CNVcaller is designed to detect copy number variation using sequencing data from populations.
CNVcaller is a program for detecting the integrated copy number veriation regions (CNVRs) using population sequencing data. The high-confidence CNVRs are discovered and refined by both individual and population criteria. The result is a VCF format genotype file which can be used in GWAS/QLT research. Bases on our validation, CNVcaller can report CNVRs from large populations with more than 1000 individuals within one week on one computational node. It can be applied to complicated genomes such as wheat and pan-genome.
Installation and requirements
The following software must be installed on your machine:
- Perl5+ : tested with version 5.10.1
- samtools : tested with version 1.3 (using htslib 1.3)
- Python : tested with version 3.6
- blasr : tested with version 5.2 (Optinal, in order to generate your own duplicated window record file)
git clone https://github.com/JiangYuLab/CNVcaller.git
Test with example:
To grab sample data and test
CNVcaller, please download it from here.
Running the program
CNVcaller contains four steps consisting one perl script, two bash scripts and one python script. You need to set
CNVcaller variables in the three bash scripts based on your environment.
1. Indexing Reference Genome
The reference genome is segmented into overlapping sliding windows. The windows are indexed to form a reference database used in all samples. This commend will create the file
referenceDB.windowsize in current directory by default.
$ perl CNVReferenceDB.pl <ref> Required arguments <ref> Reference sequence Optional arguments -w the window size (bp) for all samples [default=800] -l the lower limit of GC content [default=0.2] -u the upper limit of GC content [default=0.7] -g the upper limit of gap content [default=0.5]
- Argument details
-wWe recommend 400-1000bp window size for >10X coverage sequencing data, 1000-2000 window size for <10 X coverage sequencing data. Increasing the window size will reduce the noise at the cost of sensitivity.
2. Individual RD processing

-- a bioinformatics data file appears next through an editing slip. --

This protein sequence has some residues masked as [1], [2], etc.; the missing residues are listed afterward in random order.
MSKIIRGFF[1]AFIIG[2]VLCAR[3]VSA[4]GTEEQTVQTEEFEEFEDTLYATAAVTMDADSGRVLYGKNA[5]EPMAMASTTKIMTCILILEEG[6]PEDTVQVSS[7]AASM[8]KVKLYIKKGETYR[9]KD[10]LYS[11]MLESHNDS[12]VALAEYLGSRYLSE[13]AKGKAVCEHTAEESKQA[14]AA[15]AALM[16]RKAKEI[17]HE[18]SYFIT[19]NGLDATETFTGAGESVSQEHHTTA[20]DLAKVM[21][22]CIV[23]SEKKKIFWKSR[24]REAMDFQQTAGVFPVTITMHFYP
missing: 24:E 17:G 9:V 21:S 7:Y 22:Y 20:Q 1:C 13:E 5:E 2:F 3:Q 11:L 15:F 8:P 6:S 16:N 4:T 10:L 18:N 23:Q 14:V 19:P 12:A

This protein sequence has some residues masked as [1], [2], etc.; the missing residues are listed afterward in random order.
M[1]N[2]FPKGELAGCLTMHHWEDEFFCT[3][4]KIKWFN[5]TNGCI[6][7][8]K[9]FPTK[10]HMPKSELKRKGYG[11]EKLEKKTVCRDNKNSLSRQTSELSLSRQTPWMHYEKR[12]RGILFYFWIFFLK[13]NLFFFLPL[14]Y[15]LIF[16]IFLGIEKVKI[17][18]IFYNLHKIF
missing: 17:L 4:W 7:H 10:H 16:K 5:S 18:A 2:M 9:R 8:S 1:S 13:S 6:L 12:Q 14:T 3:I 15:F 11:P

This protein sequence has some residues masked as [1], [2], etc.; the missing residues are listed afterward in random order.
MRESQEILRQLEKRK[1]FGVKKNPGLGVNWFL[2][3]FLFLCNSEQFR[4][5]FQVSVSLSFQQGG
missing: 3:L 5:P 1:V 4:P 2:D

Count the reads of each window across genome from BAM file and generate a comparable read depth (RD) file of each individual.
referenceDB.windowsize must be placed in current directory.
Three default directories
RD_normalized will be created in current directory in order, containing the raw read depth, read depth after absolute copy number correction and the final GC corrected normalized read depth of each sample. The name of the normalized RD file indicates the average RD (mean), STDEV of the RD and the gender (1=XX/ZZ, 2=XY/ZW) of this sample. The final read depths are normalized to one.
This step consumes about 500 MB for each individual, multiple tasks can be run in parallel. Shell script
Individual.Process.sh is provided to complete these procedures.
$ bash Individual.Process.sh -b <bam> -h <header> -d <dup> -s <sex_chromosome> Required arguments -b|--bam alignment file in BAM format -h|--header header of bam file, the prefix of output file -d|--dup duplicated window record file used for absolute copy number correction -s|--sex the name of sex chromosome
-dupThe duplicated window record files. We provide duplicated window record files for different species, such as human, goat, sheep, pig, cattle, chicken, maize, wheat, and soybean. If you work with other organisms, you will want to create duplicated window record file in order to use absolute copy number correction function of CNVcaller. Follow the instruction.
-sThe gender of this individual will be determines by the ratio of RD of the given sex chromosome and the RD of the other autosomes. The name of X or Z chromosome should be given for the XY or ZW genomes.
Example, to convert ERR340328.bam to normalized copy number using 1000bp window size.
bash Individual.Process.sh -b ERR340328.bam -h ERR340328 -d dupfile -s X
3. CNVR detection
The normolized RD files of all samples are piled up into a two-dimensional population RD file. The integrated CNVR are detected by scanning the population RD file with aberrantly RD, CNV allele frequency and significantly correlation with adjacent windows. The adjacent candidate windows showing high correlation will be further merged.